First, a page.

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AYEBIA - AFRICAN BOOK PUBLISHER OF NOTE
A recent encounter with a phenomenal trail blazer, a Eurpe based African Queen of book publishers led The African Bulletin to request an interview with her. We were enchanted by her and we hope you are too. Below is the excerpt:
The African Bulletin: Who is Nana Ayebia?
Nana Ayebia Clarke: Nana Ayebia Clarke MBE is a Ghanaian-born award-winning Publisher specializing in quality African and Caribbean writing for an international readership. She holds a BA (Hons) and M.St from Oxford University. She was Submissions Editor of the highly regarded African and Caribbean Writers Series published by Heinemann Educational Publishers at Oxford for 12 years where she worked as part of a team in the International Department that published and promoted the world-renowned African Writers Series. The AWS published prominent and Nobel Prize winning writers to world audiences. Writers published under the African & Caribbean Writers Series imprints included Wole Soyinka, Chinua Achebe, Nadine Gordimer, Nurrudin Farah, Derek Walcott, Ama Ata Aidoo, Ngugi wa Thiong’o, Buchi Emecheta, V.S. Naipaul, Zee Edgell, Ayi Kwei Armah, Mariama Bà, Yvonne Vera, Kofi Awoonor, Dambudzo Marechera, Steve Biko, Nelson Mandela, Earl Lovelace, Sam Selvon, Ousmane Sembène, Bessie Head, Véronique Tadjo, Kofi Anyidoho, Okot p’Bitek et al. The Heinemann African Writers Series published a corpus of work (from 1962 - 2002) that has now become accepted and acknowledged as the African Literary canon.
Nana Ayebia meets HRH Prince of Wales at a reception to celebrate African Culture
HELP: THE WORLD NEEDS HEALTH WORKERS
By Jacqueline Lampe*
According to a report released by the WHO during the recently concluded third Global Forum for Human Resources for Health, the world is short of 72 million healthcare workers. In just over 20 years, this number is set to double if the situation is not addressed.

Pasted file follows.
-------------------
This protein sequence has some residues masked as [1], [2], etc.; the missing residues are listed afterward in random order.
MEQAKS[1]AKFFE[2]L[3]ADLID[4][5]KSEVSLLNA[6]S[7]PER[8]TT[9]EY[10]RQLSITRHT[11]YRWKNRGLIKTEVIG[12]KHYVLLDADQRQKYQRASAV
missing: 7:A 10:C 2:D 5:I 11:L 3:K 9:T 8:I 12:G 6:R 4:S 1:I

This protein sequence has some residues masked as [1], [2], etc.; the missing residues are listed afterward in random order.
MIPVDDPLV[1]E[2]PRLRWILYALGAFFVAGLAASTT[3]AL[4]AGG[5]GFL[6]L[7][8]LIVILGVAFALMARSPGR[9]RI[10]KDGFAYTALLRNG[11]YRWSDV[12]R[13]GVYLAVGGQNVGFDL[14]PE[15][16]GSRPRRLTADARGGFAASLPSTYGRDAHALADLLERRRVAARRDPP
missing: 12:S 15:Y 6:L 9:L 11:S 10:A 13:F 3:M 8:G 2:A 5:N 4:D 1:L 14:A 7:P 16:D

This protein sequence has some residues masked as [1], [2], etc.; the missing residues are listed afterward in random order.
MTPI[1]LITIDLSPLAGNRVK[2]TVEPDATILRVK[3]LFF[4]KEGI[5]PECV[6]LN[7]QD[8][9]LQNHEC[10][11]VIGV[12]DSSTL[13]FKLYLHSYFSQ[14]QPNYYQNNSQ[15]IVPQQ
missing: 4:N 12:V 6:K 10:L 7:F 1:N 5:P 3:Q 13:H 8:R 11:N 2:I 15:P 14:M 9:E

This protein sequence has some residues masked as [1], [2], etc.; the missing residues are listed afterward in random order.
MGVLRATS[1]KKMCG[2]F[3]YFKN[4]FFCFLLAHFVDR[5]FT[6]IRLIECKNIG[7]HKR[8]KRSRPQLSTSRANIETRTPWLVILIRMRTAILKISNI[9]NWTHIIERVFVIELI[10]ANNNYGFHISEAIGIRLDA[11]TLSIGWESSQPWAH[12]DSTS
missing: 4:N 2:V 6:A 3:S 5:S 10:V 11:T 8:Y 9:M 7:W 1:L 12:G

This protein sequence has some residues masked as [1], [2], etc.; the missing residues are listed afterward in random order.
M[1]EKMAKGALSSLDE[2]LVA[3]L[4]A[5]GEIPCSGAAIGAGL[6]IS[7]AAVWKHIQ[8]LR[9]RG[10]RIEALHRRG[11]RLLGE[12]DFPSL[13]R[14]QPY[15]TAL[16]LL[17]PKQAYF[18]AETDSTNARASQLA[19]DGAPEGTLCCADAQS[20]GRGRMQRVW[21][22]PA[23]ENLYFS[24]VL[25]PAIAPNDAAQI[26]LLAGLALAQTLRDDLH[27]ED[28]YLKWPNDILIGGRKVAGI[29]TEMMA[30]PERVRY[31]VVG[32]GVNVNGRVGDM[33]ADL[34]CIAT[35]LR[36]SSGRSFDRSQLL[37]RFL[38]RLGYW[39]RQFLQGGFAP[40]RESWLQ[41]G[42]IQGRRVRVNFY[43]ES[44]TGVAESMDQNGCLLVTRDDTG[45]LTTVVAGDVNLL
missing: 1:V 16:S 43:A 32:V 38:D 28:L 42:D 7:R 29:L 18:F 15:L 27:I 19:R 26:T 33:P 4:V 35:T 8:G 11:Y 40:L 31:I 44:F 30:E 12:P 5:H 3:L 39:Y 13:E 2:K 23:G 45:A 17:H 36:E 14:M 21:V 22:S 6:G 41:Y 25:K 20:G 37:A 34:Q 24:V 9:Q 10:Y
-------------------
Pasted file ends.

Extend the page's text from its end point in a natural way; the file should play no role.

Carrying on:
Africa has a drastic shortage of community health workers. Although many ministries of health have made a community health strategy an integral part of their approach to universal health coverage, the training and empowerment of community health workers (CHWs) remains a challenge. Many ministries face common challenges, such as expensive classroom training with unpredictable attendance, lack of reliable reporting from community health workers in the field, declining CHW engagement, and a high dropout rate in the absence of paid incentives. - Read here
WILL YOUR CHILDREN SPEAK YOUR INDIGENOUS AFRICAN LANGUAGE?
By Ato Bob*
“To have another language is to possess a second soul.” ‘Charlemagne’ (742 - 814, King of the Franks and Emperor of the Romans)
As soon as we are born we utter sounds which, with guidance of our parents and environment, develop into our most valuable tool for human interaction: language.
From that moment it is our most important medium to express ourselves towards others.
The language we then master will be our ‘mother tongue’ in which we then become a ‘native speaker’ as it is called. However nowadays more than often we acquire a second language also which we use frequently to communicate with others that don’t speak our mother tongue. Migrants are most often obliged to learn the language of their adopted country, while their children born there mostly make it their first language or become bilingual from the start. - Read here
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By A.G. Kleijweg
Dear TAB Readers,
With matters of immigration law, it is not always bad news; sometimes I can bring good news to the readers’ attention. In this article, I bring to your attention few important issues. Some are good news while others are only informative or warning.
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